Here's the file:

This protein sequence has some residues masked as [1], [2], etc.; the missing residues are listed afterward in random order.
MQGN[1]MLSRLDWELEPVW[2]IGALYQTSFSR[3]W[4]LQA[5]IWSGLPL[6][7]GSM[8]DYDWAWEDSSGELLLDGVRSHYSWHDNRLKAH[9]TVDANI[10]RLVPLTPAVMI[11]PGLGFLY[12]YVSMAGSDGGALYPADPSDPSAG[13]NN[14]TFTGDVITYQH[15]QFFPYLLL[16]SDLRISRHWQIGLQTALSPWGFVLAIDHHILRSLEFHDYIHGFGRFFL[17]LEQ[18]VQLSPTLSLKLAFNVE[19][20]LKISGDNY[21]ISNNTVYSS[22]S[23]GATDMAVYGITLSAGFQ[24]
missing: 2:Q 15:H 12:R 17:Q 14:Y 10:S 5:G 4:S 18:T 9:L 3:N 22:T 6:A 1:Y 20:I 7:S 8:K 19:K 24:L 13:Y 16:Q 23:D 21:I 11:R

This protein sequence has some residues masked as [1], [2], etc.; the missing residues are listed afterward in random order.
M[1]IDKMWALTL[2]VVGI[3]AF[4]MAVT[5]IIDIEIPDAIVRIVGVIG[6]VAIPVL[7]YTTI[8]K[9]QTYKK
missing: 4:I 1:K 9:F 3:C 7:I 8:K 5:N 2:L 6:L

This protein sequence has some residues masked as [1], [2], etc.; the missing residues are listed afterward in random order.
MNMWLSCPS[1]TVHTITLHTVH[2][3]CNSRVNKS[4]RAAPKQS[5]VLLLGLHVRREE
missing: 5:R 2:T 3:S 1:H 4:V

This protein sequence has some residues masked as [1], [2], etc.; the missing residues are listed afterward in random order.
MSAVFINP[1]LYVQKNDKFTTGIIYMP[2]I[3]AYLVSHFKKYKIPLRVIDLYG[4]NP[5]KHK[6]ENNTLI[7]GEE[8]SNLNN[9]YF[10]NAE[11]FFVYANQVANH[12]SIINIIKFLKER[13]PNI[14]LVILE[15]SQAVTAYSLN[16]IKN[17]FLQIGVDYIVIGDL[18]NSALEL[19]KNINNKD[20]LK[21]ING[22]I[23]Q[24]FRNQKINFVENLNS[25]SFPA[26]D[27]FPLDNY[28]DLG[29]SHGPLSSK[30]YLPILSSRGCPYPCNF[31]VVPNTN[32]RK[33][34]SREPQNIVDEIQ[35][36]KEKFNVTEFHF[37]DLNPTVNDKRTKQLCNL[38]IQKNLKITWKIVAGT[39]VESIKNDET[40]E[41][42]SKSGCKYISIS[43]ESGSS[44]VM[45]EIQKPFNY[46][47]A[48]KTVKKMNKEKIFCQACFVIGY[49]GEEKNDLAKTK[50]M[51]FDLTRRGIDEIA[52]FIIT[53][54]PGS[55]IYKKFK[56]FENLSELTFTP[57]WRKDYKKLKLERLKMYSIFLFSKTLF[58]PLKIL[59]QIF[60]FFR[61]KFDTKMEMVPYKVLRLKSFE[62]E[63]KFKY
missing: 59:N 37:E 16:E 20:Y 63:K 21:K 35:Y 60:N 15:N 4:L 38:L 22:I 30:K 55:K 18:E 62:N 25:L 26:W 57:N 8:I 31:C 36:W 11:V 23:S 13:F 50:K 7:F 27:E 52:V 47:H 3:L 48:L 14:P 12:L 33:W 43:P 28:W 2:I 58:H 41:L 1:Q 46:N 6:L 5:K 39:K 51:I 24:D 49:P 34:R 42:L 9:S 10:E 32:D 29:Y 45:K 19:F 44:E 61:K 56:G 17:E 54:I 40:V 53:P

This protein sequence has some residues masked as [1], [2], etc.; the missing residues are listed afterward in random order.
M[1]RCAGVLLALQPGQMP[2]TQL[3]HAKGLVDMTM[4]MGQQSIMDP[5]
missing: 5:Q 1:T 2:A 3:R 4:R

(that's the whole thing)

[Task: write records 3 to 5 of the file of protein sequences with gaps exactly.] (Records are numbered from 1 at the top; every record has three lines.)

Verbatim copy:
This protein sequence has some residues masked as [1], [2], etc.; the missing residues are listed afterward in random order.
MNMWLSCPS[1]TVHTITLHTVH[2][3]CNSRVNKS[4]RAAPKQS[5]VLLLGLHVRREE
missing: 5:R 2:T 3:S 1:H 4:V

This protein sequence has some residues masked as [1], [2], etc.; the missing residues are listed afterward in random order.
MSAVFINP[1]LYVQKNDKFTTGIIYMP[2]I[3]AYLVSHFKKYKIPLRVIDLYG[4]NP[5]KHK[6]ENNTLI[7]GEE[8]SNLNN[9]YF[10]NAE[11]FFVYANQVANH[12]SIINIIKFLKER[13]PNI[14]LVILE[15]SQAVTAYSLN[16]IKN[17]FLQIGVDYIVIGDL[18]NSALEL[19]KNINNKD[20]LK[21]ING[22]I[23]Q[24]FRNQKINFVENLNS[25]SFPA[26]D[27]FPLDNY[28]DLG[29]SHGPLSSK[30]YLPILSSRGCPYPCNF[31]VVPNTN[32]RK[33][34]SREPQNIVDEIQ[35][36]KEKFNVTEFHF[37]DLNPTVNDKRTKQLCNL[38]IQKNLKITWKIVAGT[39]VESIKNDET[40]E[41][42]SKSGCKYISIS[43]ESGSS[44]VM[45]EIQKPFNY[46][47]A[48]KTVKKMNKEKIFCQACFVIGY[49]GEEKNDLAKTK[50]M[51]FDLTRRGIDEIA[52]FIIT[53][54]PGS[55]IYKKFK[56]FENLSELTFTP[57]WRKDYKKLKLERLKMYSIFLFSKTLF[58]PLKIL[59]QIF[60]FFR[61]KFDTKMEMVPYKVLRLKSFE[62]E[63]KFKY
missing: 59:N 37:E 16:E 20:Y 63:K 21:K 35:Y 60:N 15:N 4:L 38:L 22:I 30:K 55:K 18:E 62:N 25:L 26:W 57:N 8:I 31:C 36:W 11:V 23:S 13:F 50:K 7:F 27:E 52:V 47:H 3:L 48:L 14:P 12:L 33:W 43:P 28:W 2:I 58:H 41:L 1:Q 46:N 6:L 5:K 39:K 51:I 24:D 49:P 34:R 42:L 9:S 10:E 32:D 29:Y 45:K 19:F 44:E 61:K 56:G 17:E 54:I 40:V 53:P

This protein sequence has some residues masked as [1], [2], etc.; the missing residues are listed afterward in random order.
M[1]RCAGVLLALQPGQMP[2]TQL[3]HAKGLVDMTM[4]MGQQSIMDP[5]
missing: 5:Q 1:T 2:A 3:R 4:R